The shape of the next generation of twin-engine medium bombers appeared in the USA in 1932. The Boeing B-9 was a cantilever wing monoplane, all-metal with a top speed of 188 mph and a retractable under¬ carriage – its contribution to improving aerodynamic designs. Almost simultaneously, the Martin company went a stage further with their B-10 which had two 775-hp radial engines, could fly at 207 mph, climb to 24 000 ft and had a range of 600 miles. With fully enclosed crew cabins and bomb bays, along with a rotatable gun turret in the nose, the B-10 allowed for operational efficiency in the cold of extreme altitudes, dependent as it was on skilled aircrew working in as comfortable an environment as possible. Within a few years, bomber speeds in the region of 260 mph were normal, momentarily keeping ahead in 1937 of the latest fighters in service and providing, incidentally, a useful vehicle for high-altitude reconnaissance with machines such as the German Dornier Do 17, equipped with the latest high-definition cameras. But it was the German Heinkel He 111 with a bomb load more than twice that of the Do 17 which made the biggest impression. It hit the headlines when, in conjunction with Ju 52s on 26th April 1937, it was used to pulverize the town of Guernica. A prime example of justifiable tactical bombing of a strongly defended locality this may well be – and successful, too, since Guernica fell without resistance two days later. But to the world it was presented as a callous experiment in the strategic and psychological process of undermining enemy morale through terror. Guernica became the symbol of air power’s crushing influence, and a warning to weaker nations who dared to withstand Germany’s predatory intentions.
In fact, the Germans undertook no deliberate major strategic attacks in Spain, their current doctrine eschewing it as they concentrated more upon the use of fighter-bombers to attack ground targets by low-flying and dive-bombing. The debut in this role of the latest biplanes (and the last in German service) was not entirely a happy one. Against the latest Russian Polikarpov I-15 biplanes (229 mph) and I-16 monoplanes (321 mph), the Heinkel He 51 biplane at a mere 210 mph was cannon fodder, as was the Henschel Hs 123 biplane dive-bomber (211 mph) which on test had exhibited a nasty habit of shedding its wing in the high-speed dive. But formations of nine He 51s, dropping six 20-lb bombs each on fortifications from 500 ft (each machine sometimes flying seven sorties a day) had a stunning effect on enemy troops and convinced the Germans of their vital importance to the army. This conviction was redoubled when they experimented with heavier bombs carried by the Hs 123s and, in 1937, the latest Junkers Ju 87 monoplane dive-bomber. But despite these robust aircraft proving their worth as heavy artillery, it was also realized that if they were to survive, they needed escort fighters of a calibre higher than those which were coming into service.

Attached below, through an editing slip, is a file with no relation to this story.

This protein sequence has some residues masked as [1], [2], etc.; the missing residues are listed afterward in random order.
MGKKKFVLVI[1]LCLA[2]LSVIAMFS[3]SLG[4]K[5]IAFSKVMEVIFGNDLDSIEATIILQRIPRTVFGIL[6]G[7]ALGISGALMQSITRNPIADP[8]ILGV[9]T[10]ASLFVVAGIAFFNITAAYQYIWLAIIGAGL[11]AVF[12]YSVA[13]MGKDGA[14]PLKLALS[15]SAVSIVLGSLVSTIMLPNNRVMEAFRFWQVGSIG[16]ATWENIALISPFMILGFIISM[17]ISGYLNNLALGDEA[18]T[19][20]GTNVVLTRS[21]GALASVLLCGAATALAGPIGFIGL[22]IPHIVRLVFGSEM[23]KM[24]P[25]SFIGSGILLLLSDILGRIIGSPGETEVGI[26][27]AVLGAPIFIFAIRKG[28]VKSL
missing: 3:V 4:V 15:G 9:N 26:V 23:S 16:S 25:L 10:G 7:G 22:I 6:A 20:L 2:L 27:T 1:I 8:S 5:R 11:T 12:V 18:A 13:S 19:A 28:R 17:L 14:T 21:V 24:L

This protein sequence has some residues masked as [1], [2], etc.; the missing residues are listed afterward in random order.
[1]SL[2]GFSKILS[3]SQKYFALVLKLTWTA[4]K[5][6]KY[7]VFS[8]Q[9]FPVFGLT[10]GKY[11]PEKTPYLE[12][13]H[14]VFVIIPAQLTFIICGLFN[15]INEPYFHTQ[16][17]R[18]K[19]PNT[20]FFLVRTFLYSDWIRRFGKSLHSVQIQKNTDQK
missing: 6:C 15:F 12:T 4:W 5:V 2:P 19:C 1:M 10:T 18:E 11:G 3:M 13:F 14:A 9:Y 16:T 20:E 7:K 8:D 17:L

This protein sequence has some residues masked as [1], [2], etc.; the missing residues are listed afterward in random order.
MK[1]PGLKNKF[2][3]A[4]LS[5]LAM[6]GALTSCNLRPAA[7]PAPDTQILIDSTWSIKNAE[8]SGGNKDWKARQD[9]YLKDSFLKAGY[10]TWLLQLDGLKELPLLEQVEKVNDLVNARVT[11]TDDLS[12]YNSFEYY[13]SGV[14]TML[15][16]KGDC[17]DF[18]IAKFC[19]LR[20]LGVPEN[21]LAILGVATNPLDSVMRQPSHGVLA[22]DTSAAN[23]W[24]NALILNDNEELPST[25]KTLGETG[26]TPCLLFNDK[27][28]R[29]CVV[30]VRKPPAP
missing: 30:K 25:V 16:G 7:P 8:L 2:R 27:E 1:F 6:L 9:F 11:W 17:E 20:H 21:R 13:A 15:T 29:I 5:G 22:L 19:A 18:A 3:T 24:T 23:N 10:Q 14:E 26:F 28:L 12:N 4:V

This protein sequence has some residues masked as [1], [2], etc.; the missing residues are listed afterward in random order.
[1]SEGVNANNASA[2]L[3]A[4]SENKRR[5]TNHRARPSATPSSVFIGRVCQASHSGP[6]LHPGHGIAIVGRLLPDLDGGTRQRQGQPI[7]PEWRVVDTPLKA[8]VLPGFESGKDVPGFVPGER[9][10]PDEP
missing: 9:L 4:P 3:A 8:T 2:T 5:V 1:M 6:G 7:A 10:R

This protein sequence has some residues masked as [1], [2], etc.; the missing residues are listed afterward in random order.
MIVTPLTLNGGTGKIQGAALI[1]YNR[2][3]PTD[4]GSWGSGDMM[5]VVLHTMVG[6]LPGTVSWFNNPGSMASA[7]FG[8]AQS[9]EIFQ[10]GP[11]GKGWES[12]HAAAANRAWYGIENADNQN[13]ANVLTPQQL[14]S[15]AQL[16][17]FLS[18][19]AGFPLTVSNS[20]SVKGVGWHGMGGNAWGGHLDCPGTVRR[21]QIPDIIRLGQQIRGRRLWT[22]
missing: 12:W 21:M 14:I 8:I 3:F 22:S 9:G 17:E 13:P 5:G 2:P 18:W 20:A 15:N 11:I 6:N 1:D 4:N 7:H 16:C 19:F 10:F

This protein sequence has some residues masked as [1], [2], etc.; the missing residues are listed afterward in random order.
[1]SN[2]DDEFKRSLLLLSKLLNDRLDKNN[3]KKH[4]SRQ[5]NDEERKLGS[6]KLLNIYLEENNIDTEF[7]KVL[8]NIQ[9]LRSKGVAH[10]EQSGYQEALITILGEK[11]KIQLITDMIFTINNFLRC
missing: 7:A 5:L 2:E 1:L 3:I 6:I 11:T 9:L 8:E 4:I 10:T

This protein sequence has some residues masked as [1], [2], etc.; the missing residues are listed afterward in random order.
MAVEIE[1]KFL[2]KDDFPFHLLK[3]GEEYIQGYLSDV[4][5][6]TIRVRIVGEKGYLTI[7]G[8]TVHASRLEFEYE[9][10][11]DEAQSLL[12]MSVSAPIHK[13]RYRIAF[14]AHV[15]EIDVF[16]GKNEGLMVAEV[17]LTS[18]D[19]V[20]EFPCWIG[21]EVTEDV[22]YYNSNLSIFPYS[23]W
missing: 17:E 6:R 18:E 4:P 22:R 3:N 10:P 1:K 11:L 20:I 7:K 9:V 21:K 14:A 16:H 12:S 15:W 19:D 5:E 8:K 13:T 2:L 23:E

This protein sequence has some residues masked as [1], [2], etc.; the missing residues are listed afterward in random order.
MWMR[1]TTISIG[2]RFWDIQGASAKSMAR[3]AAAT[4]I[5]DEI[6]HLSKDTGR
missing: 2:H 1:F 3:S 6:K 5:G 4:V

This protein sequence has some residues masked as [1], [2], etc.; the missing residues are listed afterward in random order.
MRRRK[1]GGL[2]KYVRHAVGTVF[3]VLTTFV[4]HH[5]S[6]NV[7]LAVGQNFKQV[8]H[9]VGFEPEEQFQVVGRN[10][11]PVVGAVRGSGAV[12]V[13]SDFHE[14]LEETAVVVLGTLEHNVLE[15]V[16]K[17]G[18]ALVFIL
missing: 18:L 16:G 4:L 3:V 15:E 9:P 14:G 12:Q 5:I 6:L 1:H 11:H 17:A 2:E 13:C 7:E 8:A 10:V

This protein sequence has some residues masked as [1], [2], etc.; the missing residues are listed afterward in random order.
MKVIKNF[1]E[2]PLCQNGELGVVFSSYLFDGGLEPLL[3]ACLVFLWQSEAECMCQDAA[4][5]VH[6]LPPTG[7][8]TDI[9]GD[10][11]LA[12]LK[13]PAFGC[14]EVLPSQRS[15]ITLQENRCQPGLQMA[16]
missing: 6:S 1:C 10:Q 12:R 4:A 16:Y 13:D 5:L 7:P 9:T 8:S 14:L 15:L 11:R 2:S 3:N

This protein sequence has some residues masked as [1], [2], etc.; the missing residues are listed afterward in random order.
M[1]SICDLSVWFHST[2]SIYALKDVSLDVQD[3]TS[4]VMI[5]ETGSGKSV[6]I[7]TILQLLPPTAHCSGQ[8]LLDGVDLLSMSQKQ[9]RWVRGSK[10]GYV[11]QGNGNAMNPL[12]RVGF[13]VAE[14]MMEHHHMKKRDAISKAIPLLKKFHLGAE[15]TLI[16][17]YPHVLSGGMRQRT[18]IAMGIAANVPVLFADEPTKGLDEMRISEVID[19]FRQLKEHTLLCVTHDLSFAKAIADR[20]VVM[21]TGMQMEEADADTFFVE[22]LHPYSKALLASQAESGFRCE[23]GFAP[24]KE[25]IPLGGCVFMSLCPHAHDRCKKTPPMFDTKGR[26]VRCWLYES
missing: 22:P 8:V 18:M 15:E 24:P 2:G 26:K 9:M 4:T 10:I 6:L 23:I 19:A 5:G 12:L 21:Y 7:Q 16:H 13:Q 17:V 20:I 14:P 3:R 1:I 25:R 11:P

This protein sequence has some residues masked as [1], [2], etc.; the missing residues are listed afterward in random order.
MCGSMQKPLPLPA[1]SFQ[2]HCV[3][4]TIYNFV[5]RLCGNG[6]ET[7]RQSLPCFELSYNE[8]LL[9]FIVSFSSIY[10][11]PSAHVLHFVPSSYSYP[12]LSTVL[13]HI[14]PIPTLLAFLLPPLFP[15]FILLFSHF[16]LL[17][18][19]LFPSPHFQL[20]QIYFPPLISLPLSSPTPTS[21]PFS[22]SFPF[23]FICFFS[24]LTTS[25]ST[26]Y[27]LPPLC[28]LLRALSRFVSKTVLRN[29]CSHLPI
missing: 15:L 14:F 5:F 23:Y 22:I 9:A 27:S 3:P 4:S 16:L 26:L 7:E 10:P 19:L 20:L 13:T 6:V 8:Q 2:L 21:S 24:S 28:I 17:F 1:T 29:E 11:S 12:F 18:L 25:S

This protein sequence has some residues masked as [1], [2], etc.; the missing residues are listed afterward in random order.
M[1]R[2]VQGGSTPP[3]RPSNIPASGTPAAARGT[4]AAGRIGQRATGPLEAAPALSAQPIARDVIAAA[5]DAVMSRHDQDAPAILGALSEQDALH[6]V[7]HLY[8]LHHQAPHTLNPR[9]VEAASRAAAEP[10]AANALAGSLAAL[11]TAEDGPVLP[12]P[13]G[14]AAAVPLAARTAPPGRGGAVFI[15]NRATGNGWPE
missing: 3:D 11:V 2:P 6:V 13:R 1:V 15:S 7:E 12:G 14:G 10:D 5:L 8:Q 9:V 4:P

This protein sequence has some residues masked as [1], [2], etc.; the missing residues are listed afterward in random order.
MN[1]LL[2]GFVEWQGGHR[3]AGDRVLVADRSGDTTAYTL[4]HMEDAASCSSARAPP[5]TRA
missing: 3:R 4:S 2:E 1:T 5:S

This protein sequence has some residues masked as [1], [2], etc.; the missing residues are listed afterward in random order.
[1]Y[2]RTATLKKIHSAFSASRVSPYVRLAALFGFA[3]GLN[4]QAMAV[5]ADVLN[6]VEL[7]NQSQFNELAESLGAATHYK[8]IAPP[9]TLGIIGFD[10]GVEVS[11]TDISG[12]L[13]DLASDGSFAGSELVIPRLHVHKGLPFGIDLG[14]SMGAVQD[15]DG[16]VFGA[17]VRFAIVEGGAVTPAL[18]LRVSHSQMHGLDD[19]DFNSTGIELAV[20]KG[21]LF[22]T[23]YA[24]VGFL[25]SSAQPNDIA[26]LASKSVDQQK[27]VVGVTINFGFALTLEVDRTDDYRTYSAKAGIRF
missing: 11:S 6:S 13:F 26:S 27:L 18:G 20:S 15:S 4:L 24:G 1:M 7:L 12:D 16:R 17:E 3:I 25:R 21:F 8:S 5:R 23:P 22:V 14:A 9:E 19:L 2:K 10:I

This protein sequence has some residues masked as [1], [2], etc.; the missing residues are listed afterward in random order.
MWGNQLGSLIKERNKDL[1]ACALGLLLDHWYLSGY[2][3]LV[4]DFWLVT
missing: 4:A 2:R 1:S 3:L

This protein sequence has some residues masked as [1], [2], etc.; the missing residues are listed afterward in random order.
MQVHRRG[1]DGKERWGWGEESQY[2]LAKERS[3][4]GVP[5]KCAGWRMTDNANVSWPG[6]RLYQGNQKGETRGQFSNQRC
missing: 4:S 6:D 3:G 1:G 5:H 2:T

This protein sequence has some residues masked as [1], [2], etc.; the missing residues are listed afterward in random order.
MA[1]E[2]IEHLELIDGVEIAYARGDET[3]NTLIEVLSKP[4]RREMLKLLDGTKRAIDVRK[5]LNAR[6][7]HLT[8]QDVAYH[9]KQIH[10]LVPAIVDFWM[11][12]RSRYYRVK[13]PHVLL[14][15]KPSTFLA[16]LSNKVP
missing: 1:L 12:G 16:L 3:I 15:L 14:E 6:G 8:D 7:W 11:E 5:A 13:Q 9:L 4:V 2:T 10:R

Although many air forces continued to specify biplane fighters (the RAF took delivery of the Gloster Gladiator, the last of its line, in 1937 and the Italians their Fiat CR42 in 1939) the writing was on the wall for biplanes, even those with retractable undercarriages. It was clear that these aircraft had almost reached the limits of their development and that another revolution was impending. Charles Lindbergh’s solo crossing of the Atlantic in a monoplane in 1927 did more than anything else to overcome prejudice, which was further eroded when nearly all the seaplanes entered for the Schneider Trophy in the late 1920s were monoplanes. From 1927 onwards, monoplanes monopolized the world air-speed record, 300 mph being exceeded for the first time by an Italian Macchi M52 that year. Even so, doubts about fighting monoplanes were not removed until the air war in Spain dispelled the objection that gravitational forces (radial acceleration, expressed as g) precluded violent manoeuvres at high speeds such as were to be expected in the traditional dog- fight of the First World War. High-speed racing fliers of the 1920s had sometimes lost consciousness momentarily when applying more than 4g in tight turns, and their aircraft often suffered structural failures. Experience in Spain indicated that these forces were tolerable up to a point and that, in any case, the tail-chasing dog-fight was but one transient phase in air combat. Most attacks consisted of a fairly direct line of approach prior to opening fire, followed only subsequently by the mad scramble of tail-chasing which seldom ended in a `kill’ because it was impossible to bring guns to bear in a turn. As an alternative, deflection-shooting in head-on or beam attacks improved somewhat with the introduction of optical, reflector sights. These were better than the existing ring and bead sights, but still left the pilot as the sole arbiter of the correct moment to open fire, a decision requiring much practice and fine judgement.